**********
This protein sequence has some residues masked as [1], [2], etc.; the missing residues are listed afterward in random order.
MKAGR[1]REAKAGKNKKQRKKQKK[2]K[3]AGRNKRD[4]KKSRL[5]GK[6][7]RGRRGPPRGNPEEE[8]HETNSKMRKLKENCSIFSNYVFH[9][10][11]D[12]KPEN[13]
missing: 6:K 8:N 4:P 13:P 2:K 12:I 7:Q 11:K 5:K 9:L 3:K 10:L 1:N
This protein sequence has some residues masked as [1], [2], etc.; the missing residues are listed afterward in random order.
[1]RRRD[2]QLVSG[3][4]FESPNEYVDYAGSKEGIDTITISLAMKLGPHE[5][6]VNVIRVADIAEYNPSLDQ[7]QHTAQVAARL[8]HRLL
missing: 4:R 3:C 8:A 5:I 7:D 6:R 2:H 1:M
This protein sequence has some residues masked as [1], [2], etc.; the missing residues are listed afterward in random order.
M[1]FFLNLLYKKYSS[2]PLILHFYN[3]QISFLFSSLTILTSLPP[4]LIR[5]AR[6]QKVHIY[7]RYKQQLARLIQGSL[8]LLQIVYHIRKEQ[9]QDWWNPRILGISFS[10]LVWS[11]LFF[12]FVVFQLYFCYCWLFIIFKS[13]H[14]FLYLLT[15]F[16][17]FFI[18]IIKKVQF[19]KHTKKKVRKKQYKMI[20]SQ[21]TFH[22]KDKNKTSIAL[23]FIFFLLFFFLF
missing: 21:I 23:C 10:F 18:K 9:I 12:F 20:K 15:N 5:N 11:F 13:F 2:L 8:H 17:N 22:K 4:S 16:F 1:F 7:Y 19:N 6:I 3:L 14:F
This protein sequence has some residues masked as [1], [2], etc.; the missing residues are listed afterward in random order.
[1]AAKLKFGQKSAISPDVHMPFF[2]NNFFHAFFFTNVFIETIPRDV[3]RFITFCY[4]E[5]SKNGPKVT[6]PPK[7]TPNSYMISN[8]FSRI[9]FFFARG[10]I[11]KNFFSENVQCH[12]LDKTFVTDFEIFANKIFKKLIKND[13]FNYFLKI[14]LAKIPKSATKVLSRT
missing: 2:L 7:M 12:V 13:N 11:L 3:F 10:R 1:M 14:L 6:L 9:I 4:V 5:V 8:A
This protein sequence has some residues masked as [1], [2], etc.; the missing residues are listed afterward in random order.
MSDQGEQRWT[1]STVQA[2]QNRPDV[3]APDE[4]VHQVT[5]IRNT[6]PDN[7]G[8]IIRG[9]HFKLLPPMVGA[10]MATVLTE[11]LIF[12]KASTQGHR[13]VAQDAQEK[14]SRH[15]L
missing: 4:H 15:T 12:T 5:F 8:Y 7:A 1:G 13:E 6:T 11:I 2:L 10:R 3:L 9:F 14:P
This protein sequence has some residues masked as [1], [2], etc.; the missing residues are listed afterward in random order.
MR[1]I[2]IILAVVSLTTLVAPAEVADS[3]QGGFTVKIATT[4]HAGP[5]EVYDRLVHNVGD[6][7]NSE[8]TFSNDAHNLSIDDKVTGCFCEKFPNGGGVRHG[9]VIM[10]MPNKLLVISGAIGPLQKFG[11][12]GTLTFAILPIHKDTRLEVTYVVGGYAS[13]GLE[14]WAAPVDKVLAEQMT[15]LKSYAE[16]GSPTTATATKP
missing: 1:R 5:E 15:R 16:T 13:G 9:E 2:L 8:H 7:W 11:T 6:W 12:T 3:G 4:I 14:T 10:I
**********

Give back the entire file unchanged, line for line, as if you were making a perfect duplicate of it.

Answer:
This protein sequence has some residues masked as [1], [2], etc.; the missing residues are listed afterward in random order.
MKAGR[1]REAKAGKNKKQRKKQKK[2]K[3]AGRNKRD[4]KKSRL[5]GK[6][7]RGRRGPPRGNPEEE[8]HETNSKMRKLKENCSIFSNYVFH[9][10][11]D[12]KPEN[13]
missing: 6:K 8:N 4:P 13:P 2:K 12:I 7:Q 11:K 5:K 9:L 3:K 10:L 1:N
This protein sequence has some residues masked as [1], [2], etc.; the missing residues are listed afterward in random order.
[1]RRRD[2]QLVSG[3][4]FESPNEYVDYAGSKEGIDTITISLAMKLGPHE[5][6]VNVIRVADIAEYNPSLDQ[7]QHTAQVAARL[8]HRLL
missing: 4:R 3:C 8:A 5:I 7:D 6:R 2:H 1:M
This protein sequence has some residues masked as [1], [2], etc.; the missing residues are listed afterward in random order.
M[1]FFLNLLYKKYSS[2]PLILHFYN[3]QISFLFSSLTILTSLPP[4]LIR[5]AR[6]QKVHIY[7]RYKQQLARLIQGSL[8]LLQIVYHIRKEQ[9]QDWWNPRILGISFS[10]LVWS[11]LFF[12]FVVFQLYFCYCWLFIIFKS[13]H[14]FLYLLT[15]F[16][17]FFI[18]IIKKVQF[19]KHTKKKVRKKQYKMI[20]SQ[21]TFH[22]KDKNKTSIAL[23]FIFFLLFFFLF
missing: 21:I 23:C 10:F 18:K 9:I 12:F 20:K 15:N 5:N 11:F 13:F 2:L 8:H 17:N 22:K 4:S 16:F 1:F 7:Y 19:N 6:I 3:L 14:F
This protein sequence has some residues masked as [1], [2], etc.; the missing residues are listed afterward in random order.
[1]AAKLKFGQKSAISPDVHMPFF[2]NNFFHAFFFTNVFIETIPRDV[3]RFITFCY[4]E[5]SKNGPKVT[6]PPK[7]TPNSYMISN[8]FSRI[9]FFFARG[10]I[11]KNFFSENVQCH[12]LDKTFVTDFEIFANKIFKKLIKND[13]FNYFLKI[14]LAKIPKSATKVLSRT
missing: 2:L 7:M 12:V 13:N 11:L 3:F 10:R 1:M 14:L 6:L 9:I 4:V 5:V 8:A
This protein sequence has some residues masked as [1], [2], etc.; the missing residues are listed afterward in random order.
MSDQGEQRWT[1]STVQA[2]QNRPDV[3]APDE[4]VHQVT[5]IRNT[6]PDN[7]G[8]IIRG[9]HFKLLPPMVGA[10]MATVLTE[11]LIF[12]KASTQGHR[13]VAQDAQEK[14]SRH[15]L
missing: 4:H 15:T 12:T 5:F 8:Y 7:A 1:G 13:E 6:T 11:I 2:L 10:R 3:L 9:F 14:P
This protein sequence has some residues masked as [1], [2], etc.; the missing residues are listed afterward in random order.
MR[1]I[2]IILAVVSLTTLVAPAEVADS[3]QGGFTVKIATT[4]HAGP[5]EVYDRLVHNVGD[6][7]NSE[8]TFSNDAHNLSIDDKVTGCFCEKFPNGGGVRHG[9]VIM[10]MPNKLLVISGAIGPLQKFG[11][12]GTLTFAILPIHKDTRLEVTYVVGGYAS[13]GLE[14]WAAPVDKVLAEQMT[15]LKSYAE[16]GSPTTATATKP
missing: 1:R 5:E 15:R 16:T 13:G 9:E 2:L 8:H 7:W 11:T 6:W 12:T 3:G 4:I 14:T 10:I